The digital compass/altimeter feature is nice, but it does have to be regularly calibrated. I use the longer-lasting lithium batteries, and keep the unit on pretty much all the time when I am moving.
     
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  7. Kent Lufkin

    Kent Lufkin Remember when you could remember everything?

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    All true. (You may have seen the news that a launch-pad explosion of a Russian rocket took out 3 or 4 new GPS satellites the Ruskies were hoping deploy to move that technology along.)

    But to the OP's question about what to use when bushwhacking, not only does that argue for a satellite-acquisition device but also to one with a substantial antenna for both acquiring and locking on to those signals. Even my Garmin 60CSx's big-time antenna gets confused under heavy tree cover or in canyons resulting in the occasion 'gap' in a route.

    K
     
  8. KerryS

    KerryS Ignored Member

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    I have never used it for fishing but I have for certain photography adventures. I have stored coords for shots using my iPhone and later entered them into the pic's metadata using Lightroom. I'm to cheap to purchase a gps unit for my camera. Besides I don't use one enough to spend actual money on it.
     
  9. bennysbuddy

    bennysbuddy the sultan of swing

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    I'm A fan of the map & compass , There are no batteries to fail & when the nuclear holocaust comes & and the sateillites fall from the sky ... I'll still be able to get my ass home!!!
     
  10. Josh

    Josh dead in the water

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    Played with some at REI this evening. Gotta say, the touchscreen of the garmin Oregon series was pretty nice.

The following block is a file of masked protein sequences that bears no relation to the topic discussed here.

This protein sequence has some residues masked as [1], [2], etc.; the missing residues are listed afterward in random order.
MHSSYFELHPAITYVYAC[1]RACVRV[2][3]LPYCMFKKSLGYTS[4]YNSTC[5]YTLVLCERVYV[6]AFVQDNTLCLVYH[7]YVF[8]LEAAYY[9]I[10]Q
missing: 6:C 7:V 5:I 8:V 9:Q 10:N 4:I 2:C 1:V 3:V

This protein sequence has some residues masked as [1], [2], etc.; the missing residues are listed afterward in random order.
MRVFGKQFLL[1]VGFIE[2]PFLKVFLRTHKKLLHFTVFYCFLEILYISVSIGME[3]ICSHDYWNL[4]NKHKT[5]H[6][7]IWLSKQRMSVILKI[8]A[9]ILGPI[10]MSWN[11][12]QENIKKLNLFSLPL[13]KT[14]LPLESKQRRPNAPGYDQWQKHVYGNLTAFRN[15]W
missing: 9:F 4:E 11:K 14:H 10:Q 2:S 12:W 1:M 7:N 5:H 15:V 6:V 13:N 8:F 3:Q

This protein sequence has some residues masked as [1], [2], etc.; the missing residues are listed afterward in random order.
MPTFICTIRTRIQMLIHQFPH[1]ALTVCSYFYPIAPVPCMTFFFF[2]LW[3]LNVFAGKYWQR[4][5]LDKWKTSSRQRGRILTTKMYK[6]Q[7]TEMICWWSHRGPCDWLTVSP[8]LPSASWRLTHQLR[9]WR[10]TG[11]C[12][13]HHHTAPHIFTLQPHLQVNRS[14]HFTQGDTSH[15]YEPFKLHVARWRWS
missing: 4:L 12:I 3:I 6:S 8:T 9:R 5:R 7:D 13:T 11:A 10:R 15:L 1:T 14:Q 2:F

11. Josh Smestad

    Josh Smestad aka Mtnwkr

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    Touchscreen is no bueno when you're wearing gloves, your hands are wet, or when very cold. Buttons are the prefered method on backcountry GPS's. See b) in Snarlacs post..
     
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  12. Jim Speaker

    Jim Speaker Active Member

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    They're nice to have, but you're right OMJ - the dependency on the tech (this coming from a senior software engineer may sound odd) can bite ya in the ass.

    While exploring Sky tribs a couple weekends ago we had a kid and mom ask us for directions because they're GPS wasn't getting a signal in that location.

    I pulled out a giant paper map of the Sky basin, put it on the hood of the truck, and showed em where they needed to go.

    +1 for paper and knowing where the hell ya are the old school way.

    Sorry to semi-hijack, Josh, I realize you seem like the type o' dude that knows how to get around in the sticks without getting lost. Personally, I've been looking at full color gps / sonar / fish finders for my boat lately, and I have a little hand held Magellan GPS unit (old one) with a black and white screen that I put in my stuff in case I get in a pinch - helped me a lot when I got fogged in on the South Sound in my boat.
     
  13. Richard Torres

    Richard Torres Active Member

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    Once you leave the cellphone corridor, the GPS in your smartphone is worthless and you might as well throw your phone in the creek or use it as handy map paperweight. Get a decent GPS unit and you'll be fine.
     
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  14. Richard Torres

    Richard Torres Active Member

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    And the accuracy of every GPS unit is not that good with trees overhead unless you have enough birds flying directly over which is hardly the case since they are constantly moving. Certain hours of the day give you better results depending on the number of satellites that occupy the area at that time.
     
  15. Chris Selvar

    Chris Selvar Active Member

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    Josh, if you'd like you can borrow my Garmin 62S for a weekend if your near by. I understand that playing with a GPS in the store doesnt quite cut it when trying to make a decision. I did alot of reserach before I bought mine, based off of online reviews, friends experience, and cost to features I really believe the 62 series is the best GPS out there right now under $500